The 175-nation Convention on International Trade in Endangered Species (CITES) first rejected the Tanzania proposal for a one-off sale of existing ivory stocks and then swept aside a Zambian compromise to allow for future sales of tusks.
The rulings were a rare victory for environmentalists at the two-week meeting where they have endured defeats of proposals ranging from an export ban on Atlantic bluefin tuna to a shark conservation plan to a measure to regulate trade of red and pink corals.
The proposals would have been the third and fourth such one-time ivory sales following cases in 1999 and 2008.
Prof. Samuel K. Wasser, director of the Center for Conservation Biology at the University of Washington, said there is a clear link between one-off sales and the rise in poaching. He said the sales revive dormant markets by sending consumers the message that it is OK in general to once again buy ivory and makes it difficult to differentiate between legal and illegal products.
"This is a rare victory for elephants," said Jason Bell-Leask, director of the International Fund for Animal Welfare, Southern Africa.
Tanzania was asking to sell almost 200,000 pounds of ivory that would have generated as much as $20 million. It noted in its proposal that its elephant population has risen from about 55,000 in 1989 to almost 137,000, according to a 2007 study.
Zambia wanted to sell 48,000 pounds of ivory. It withdrew a request for the ivory sale and offered a compromise to allow a regulated trade in elephants parts excluding ivory - a first step toward future tusk sales.
It picked up support from the United States and some European nations, but the proposal was defeated mostly due to opposition from the 23-nation, African Elephant Coalition.
The two countries argued that its elephant population had reached the point where they were trampling crops and killing too many people. They also said preventing them from selling the stocks which come from natural deaths or controlled culling of problem animals - would increase anger toward the beasts who are seen increasingly as pests by affected communities.
"Tanzania is committed to conservation of its wildlife including elephants," said Shamsa Selengia Mwangunga, the country's minister of natural resources and tourism. "But should this meeting fail to consider this proposal, we run the risk of enhancing hostility against elephants by our local community especially where human-elephant conflicts are prevalent. More elephants would be killed."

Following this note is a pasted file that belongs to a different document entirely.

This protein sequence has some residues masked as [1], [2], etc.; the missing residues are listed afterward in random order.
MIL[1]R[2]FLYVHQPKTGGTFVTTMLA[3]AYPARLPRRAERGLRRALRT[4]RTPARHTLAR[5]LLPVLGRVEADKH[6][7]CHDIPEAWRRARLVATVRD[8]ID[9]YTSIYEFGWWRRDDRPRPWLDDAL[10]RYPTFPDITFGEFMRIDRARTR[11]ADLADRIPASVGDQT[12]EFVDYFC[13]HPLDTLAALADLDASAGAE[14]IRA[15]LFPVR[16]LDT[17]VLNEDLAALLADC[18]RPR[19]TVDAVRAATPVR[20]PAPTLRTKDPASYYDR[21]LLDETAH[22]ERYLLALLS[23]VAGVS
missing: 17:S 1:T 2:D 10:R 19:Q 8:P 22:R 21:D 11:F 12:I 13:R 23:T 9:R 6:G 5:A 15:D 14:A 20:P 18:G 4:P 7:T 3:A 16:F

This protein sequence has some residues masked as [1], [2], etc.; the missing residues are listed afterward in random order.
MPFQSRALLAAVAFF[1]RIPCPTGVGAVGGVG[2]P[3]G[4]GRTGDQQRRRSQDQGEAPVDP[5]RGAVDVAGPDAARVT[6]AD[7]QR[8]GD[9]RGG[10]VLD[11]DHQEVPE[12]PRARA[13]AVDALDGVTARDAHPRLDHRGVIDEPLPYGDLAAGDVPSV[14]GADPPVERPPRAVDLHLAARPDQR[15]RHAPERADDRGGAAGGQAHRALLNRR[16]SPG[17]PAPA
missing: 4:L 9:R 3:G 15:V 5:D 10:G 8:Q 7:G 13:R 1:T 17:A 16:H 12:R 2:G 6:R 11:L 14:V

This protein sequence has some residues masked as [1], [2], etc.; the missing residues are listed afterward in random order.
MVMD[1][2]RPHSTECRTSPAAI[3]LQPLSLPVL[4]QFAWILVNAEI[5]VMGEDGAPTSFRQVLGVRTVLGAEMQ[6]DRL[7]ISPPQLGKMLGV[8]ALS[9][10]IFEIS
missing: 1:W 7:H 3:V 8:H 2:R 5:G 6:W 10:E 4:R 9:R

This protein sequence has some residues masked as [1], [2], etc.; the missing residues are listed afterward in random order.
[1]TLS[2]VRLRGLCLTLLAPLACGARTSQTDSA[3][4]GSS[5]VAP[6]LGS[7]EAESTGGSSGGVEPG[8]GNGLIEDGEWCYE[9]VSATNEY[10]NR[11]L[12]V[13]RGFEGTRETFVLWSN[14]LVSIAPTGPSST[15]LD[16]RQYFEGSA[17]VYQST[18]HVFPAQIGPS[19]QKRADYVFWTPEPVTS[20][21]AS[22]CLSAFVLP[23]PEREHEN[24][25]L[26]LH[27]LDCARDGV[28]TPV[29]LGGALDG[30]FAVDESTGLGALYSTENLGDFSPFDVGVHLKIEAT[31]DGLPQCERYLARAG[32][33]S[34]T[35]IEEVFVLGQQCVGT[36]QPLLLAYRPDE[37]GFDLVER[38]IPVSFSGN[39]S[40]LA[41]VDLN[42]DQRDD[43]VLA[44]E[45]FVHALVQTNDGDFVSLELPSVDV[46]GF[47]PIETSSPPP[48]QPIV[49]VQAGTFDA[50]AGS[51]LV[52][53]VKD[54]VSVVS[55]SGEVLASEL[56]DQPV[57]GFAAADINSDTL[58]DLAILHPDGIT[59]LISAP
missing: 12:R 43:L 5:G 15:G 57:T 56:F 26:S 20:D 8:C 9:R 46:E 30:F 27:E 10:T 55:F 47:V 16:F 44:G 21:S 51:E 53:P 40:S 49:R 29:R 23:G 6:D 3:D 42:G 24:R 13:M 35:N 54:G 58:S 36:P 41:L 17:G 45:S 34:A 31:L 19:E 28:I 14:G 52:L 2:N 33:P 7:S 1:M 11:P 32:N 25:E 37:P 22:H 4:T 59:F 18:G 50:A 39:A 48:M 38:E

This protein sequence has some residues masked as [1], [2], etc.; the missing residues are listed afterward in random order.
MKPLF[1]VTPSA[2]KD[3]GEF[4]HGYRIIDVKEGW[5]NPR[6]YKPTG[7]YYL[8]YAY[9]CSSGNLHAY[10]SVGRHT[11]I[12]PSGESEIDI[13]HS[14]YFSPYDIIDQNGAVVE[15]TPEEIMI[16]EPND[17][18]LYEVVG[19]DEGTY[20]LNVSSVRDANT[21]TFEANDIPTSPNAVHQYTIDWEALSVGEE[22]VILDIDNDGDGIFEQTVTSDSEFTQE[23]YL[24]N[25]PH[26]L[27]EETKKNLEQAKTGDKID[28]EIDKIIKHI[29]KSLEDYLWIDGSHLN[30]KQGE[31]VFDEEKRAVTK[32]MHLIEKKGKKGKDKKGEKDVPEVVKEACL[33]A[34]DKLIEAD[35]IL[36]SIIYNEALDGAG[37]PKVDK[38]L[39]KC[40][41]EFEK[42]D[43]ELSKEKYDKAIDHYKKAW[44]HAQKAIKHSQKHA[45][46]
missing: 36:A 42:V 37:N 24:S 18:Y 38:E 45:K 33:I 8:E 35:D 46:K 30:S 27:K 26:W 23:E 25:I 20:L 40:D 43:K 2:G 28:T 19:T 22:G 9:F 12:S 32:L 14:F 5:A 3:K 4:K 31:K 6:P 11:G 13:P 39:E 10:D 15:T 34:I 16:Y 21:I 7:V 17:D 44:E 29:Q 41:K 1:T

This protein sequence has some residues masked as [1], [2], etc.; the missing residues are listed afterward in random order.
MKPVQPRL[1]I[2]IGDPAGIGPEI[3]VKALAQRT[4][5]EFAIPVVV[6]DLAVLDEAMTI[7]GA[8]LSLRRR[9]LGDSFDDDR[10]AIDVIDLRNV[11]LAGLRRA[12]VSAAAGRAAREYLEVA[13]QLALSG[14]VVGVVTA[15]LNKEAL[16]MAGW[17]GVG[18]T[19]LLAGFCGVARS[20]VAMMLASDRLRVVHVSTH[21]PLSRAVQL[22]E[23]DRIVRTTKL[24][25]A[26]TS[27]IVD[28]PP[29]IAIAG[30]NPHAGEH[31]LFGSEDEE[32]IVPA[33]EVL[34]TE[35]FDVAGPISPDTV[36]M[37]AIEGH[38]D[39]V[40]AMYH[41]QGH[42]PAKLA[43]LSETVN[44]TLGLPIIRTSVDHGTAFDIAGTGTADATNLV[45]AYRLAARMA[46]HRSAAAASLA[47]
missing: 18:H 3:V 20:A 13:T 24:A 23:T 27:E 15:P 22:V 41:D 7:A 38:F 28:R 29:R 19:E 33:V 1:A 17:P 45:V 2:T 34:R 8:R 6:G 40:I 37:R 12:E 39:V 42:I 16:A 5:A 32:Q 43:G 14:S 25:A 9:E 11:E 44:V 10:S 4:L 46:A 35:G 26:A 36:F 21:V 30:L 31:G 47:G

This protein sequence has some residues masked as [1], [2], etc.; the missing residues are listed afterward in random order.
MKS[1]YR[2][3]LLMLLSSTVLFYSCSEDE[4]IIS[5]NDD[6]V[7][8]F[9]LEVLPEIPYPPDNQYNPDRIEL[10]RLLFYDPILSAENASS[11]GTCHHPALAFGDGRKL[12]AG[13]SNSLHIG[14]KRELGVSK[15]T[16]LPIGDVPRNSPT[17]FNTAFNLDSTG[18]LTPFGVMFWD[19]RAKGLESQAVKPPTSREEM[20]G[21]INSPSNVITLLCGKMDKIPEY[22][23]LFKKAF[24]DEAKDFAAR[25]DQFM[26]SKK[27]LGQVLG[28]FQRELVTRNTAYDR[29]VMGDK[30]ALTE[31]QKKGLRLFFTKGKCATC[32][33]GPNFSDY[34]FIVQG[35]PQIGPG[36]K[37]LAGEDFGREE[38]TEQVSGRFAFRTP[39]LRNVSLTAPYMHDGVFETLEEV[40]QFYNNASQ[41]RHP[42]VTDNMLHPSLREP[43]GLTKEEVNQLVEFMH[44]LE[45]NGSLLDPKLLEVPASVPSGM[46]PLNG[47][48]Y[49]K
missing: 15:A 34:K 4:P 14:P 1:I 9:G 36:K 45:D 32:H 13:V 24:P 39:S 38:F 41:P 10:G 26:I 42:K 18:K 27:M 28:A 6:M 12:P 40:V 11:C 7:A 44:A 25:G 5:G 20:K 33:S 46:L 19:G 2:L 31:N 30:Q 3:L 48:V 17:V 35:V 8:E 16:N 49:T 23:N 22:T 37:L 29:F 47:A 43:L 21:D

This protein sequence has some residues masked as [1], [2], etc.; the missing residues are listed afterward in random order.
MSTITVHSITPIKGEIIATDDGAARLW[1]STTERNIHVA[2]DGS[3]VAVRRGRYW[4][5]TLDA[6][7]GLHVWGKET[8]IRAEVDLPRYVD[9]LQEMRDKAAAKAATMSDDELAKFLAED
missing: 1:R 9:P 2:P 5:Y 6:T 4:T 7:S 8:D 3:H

Zambia's Minister of Tourism, Environment and Natural Resources Catherine Namugala accused activists and other delegates of misrepresenting the poaching situation in her country and spreading rumors that it would spend the money raised from sales on election campaigns.
It also complained that her country was struggling to protect elephants when it couldn't provide its citizens with basic needs.
"We can't justify failure to take a child to school because we are using resources to conserve elephants," Namugala said. "I appeal to allow Zambia to utilize the natural resources given to us by God."
But several central and west African countries say the two nations have not done enough to combat poaching and slow the illegal trade in ivory. They also wanted more time to assess whether a 2008 ivory sale by Zimbabwe, Botswana, South Africa, Namibia had contributed to the illegal trade.
Ivory sales have in recent years been among the most contentious proposals at CITES and this time around African countries, and even some environmental groups, are divided. The ivory would be sold to China and Japan - the only countries which have asked to purchase it.
TRAFFIC, the wildlife trade monitoring group, tracks ivory seizures and found that poaching and smuggling to markets mostly in Asia has risen steadily since 2004. They blame weak law enforcement in Africa and growing demand for ivory products like chopsticks and ivory jewelry mostly in China, Thailand and other Asian countries.
The price of ivory on the black market has risen from about $200-a-kilo in 2004 to as much as $1,500 now.
Africa elephants have seen their numbers drop in the past 40 years by more than to 600,000 mostly due to poaching. A global ban on the ivory trade in 1989 briefly halted their slide. But conservationists said that poaching, especially in central Africa, now leads to the loss of as many as 60,000 elephants each year. Without intervention, the elephants could be nearly extinct by 2020.